I have been following a wonderful young woman since she was 16-years-old. She has sickle cell disease and had 2 strokes the last being in 2006. She was treated with simple transfusion protocol; however, IV access became a problem. We placed a pheresis port and she has been successfully exchanged by Red Cross every three weeks with no complications. She graduated from college and because we could not find another center to continue the pheresis in Charlotte, she stayed in our clinic and is working to complete her Masters in Social Work.  Ferritin is 1500. She is now 26 weeks pregnant. I have been trying to find any experience of continued exchange transfusions through third trimester without much luck. In addition, we performed a thrombophilia evaluation last week. Patient is heterozygous for Factor V Leiden with Protein S of 24%. Factor 8-199% and Factor 5-174%. Homocysteine level is normal and no prothrombin mutation.So far, the baby is doing well and our patient is doing well. She is followed by Maternal Fetal at Novant Health Presbyterian Main Hospital in Charlotte. My plan is to continue exchange transfusions until delivery to maintain S below 30%. Concern for prethrombotic environment with the viscosity of simple transfusions may compromise placental perfusion. With the new findings of heterozygous Factor V Leiden and Protein S, and a history of presumed sickle cell related strokes, would the experts recommend additional treatment: Low dose heparin, Lovenox, etc.? Do they agree with the continued pheresis? Yes or No, and why? Thank you so much, and I would be glad to add any additional information they may need.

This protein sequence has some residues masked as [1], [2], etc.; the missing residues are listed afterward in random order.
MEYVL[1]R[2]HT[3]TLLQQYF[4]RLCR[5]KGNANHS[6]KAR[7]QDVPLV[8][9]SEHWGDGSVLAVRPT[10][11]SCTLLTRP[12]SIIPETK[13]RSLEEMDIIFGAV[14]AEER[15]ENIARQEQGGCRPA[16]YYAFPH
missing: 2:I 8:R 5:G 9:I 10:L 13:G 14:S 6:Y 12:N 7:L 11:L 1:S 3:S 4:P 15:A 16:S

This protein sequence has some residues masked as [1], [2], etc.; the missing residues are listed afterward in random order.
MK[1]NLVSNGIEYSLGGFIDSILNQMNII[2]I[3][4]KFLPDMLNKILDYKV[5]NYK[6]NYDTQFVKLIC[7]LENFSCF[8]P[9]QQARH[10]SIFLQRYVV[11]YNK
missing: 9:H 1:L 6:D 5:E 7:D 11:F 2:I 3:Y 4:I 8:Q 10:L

Paulette Bryant MD
Charlotte, NC

This is a complicated clinical scenario. In addition, there is very little published literature in this area.  However, we have been concerned about the potential hemodynamic/intravascular pressure shifts that may exist during exchange and the impact on the fetus. We have used straight transfusions during the pregnancy then resumed exchanges postpartum. However, our patients did not have other thrombotic risk factors and they did well. I understand your concern regarding thrombotic risk and potential compromise to fetal growth. I like your plan to continue exchanges and monitor closely.

Sickle cell disease is a high-risk thrombophilia, as pointed out by Sophie Lanzkron and colleagues in their recent articles. Given this patient's additional risks of pregnancy, FVL, low protein S and history of stroke, I would think that at least low-dose LMWH plus ASA, or a moderate dose of LMWH, with heparin in the peripartum period should be considered, in addition to the standard treatment you and Kim have discussed.

What a challenging case!

Kim Smith-Whitley, MD
The Children's Hospital of Philadelphia
Philadelphia, PA

Andi James, MD, MPH
University of Virginia
Charlottesville, VA